Wednesday, March 11, 2015

life in progress

Today I went to the Coffee Bean and was delighted when they already knew my order and had it ready by the time I paid at the register. My first real moment as a "regular!" Such a small thing, but it made my heart leap. It's always the little glories.

I've stacked up a handful of unfinished blog post drafts over the past few weeks. I start out strong but end up wordless...I'm so full of desire to express and describe my life right now but I worry that words won't do my feelings justice. As a writer it feels a bit foolish to say that. My e-mails to loved ones back home are unhinged, sprawling things. As I wrote to a friend earlier, I'm never sure what people want to hear. It is a delicate balance between the quirky/light and the heavy.

I haven't been here that long but Egypt is already the most exciting, challenging, beautiful, frustrating thing I have ever experienced. I feel extraordinarily lost yet more found within myself than I have in a long long time. This is the duality I am struggling with. Being completely in the unfamiliar has helped me find some inner peace, and I wasn't expecting that to happen. Perhaps that is the balancing act, the self's way of finding equilibrium.

I've grown used to the lack of stoplights and stop signs, the constant dialogue of car horns. I am so accustomed to the music of Arabic that now it is the English language that sounds like a strange tune to me. Sometimes when I overhear English it takes me a beat or two for my brain to say oh yeah I know that one. Getting dressed every day feels less like a math problem and more like simply getting dressed. Keep your legs and tattoos covered, done and done. When I go to the gym I feel super exposed in a tank top and shorts. It's amazing what we get used to if we are given the time to be there.

There is still a struggle within me for comfort. I think I desire a level of comfort that I will never obtain as a foreigner here. When I lived in the states, I seldom thought about the privilege of living in the first world country I was born in. As an American I had the luxury of not having to consider it. I feel a bit of shame in admitting this, that I didn't really understand it until I was gone. It stuns me to think about all that I took for granted, without even realizing it because that was my life. I'm thankful to experience life outside of all that I've known, to add/change my perspective as a whole.

[Power just came on after interrupting things/this post for an hour]

The other day I was walking back to the flat after getting some coffee and a thought flashed on in my head, clear as day: I will be writing about this experience for the rest of my life. I assume this will be both true and untrue--as a writer it is rare for me to write about one thing only once. There is an importance to being able to view things from many angles, not just one...most moments, whether victorious or tragic(or both) call for more than one statement, one stanza, one swing of the butterfly net. There are many things I have turned over and over in my hands, attempting to access new routes to the gut. My time here in Egypt will certainly be no different. But I know life will go onto the next adventures, and those too will deserve my attention.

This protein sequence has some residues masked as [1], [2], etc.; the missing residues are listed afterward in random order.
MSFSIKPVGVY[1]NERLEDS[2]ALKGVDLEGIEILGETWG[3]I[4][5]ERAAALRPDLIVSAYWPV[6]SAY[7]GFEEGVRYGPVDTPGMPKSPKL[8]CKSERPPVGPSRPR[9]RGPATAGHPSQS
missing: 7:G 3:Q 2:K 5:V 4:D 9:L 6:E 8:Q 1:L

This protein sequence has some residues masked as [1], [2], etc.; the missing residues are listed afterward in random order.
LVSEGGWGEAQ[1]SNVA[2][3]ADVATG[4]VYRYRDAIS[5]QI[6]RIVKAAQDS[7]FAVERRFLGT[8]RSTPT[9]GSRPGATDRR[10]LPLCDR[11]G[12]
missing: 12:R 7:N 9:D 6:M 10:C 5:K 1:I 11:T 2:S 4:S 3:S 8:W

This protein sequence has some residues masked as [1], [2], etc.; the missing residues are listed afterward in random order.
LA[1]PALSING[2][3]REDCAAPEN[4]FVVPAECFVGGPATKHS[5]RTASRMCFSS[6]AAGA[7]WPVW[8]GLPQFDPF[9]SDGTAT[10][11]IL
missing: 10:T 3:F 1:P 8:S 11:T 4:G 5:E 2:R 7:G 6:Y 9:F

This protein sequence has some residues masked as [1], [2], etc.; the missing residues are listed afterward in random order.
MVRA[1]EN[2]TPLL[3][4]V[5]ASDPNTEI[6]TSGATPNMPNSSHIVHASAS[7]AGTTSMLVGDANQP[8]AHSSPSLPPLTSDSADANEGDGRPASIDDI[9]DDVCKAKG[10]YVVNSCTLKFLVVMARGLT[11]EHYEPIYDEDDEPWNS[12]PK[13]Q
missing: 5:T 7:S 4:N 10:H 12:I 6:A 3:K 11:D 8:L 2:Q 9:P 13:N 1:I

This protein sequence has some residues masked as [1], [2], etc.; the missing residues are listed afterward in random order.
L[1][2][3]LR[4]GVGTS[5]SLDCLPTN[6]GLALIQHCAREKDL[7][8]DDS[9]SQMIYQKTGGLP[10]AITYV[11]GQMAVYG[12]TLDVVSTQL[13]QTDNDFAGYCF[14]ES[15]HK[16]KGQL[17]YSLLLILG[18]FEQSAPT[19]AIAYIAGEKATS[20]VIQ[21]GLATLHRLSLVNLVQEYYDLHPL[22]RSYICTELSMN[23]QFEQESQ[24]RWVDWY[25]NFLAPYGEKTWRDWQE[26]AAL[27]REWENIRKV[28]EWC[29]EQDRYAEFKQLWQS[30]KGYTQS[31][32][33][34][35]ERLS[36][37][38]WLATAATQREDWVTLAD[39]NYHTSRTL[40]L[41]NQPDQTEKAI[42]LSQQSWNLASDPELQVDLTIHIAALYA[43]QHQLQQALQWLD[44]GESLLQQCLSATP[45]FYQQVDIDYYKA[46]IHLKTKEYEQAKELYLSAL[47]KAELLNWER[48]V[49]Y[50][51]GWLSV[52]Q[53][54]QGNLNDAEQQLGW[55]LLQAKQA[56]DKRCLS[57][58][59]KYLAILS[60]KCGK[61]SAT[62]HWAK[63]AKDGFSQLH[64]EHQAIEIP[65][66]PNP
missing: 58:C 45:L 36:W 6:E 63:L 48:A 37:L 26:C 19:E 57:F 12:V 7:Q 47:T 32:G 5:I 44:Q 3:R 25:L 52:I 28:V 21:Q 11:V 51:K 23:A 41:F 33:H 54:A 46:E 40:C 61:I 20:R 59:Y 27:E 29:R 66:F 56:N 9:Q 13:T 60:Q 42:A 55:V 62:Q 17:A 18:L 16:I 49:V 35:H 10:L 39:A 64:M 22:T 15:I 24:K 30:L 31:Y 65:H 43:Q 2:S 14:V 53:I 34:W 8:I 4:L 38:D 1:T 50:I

my favorite collection of directional signs in Zamalek

The funny thing about being incredibly out of your known element is that it forces you to be much more mindful. My time here thus far is very much about mindfulness. There is much more attention paid to what I wear, how I communicate, how I process my surroundings(such as walking constantly uneven terrain or recognizing a place as safe/unsafe). Traveling has taught me to be much more sharp. I can already see that changing parts of me. I still have days when I crave the old familiar so much that it hurts. Random seeming things, things that aren't here, like good mexican food, bowling alleys, unexpected run-ins with friends on the street. Even the act of missing brings forth the mindful. Be fortunate for your moments, even the seemingly small ones. Be thankful for even the repetitive, routes we know on the back of our hands. Love fiercely and listen more than you speak. Live your story because it is yours, even on boring or hard days. In one of the most complicated places, I am relearning some of the most basic things. Life's funny that way sometimes.


  1. This really strikes a chord right now. Having just returned to Pittsburgh after nearly 9 years abroad (though in places much more Westernized than Cairo), I am revelling in the familiar, soaking up the mundane but now I am a foreigner. Travel changes you faster and more dramatically than stasis. I hope you find yourself at home in that place.

    1. Are you back in Pgh for good now? Wow...returning after 9 years must be so wild. When I left Pgh, it was so very different from when I arrived there 13 years prior. All my best in adjusting. I'll be following along!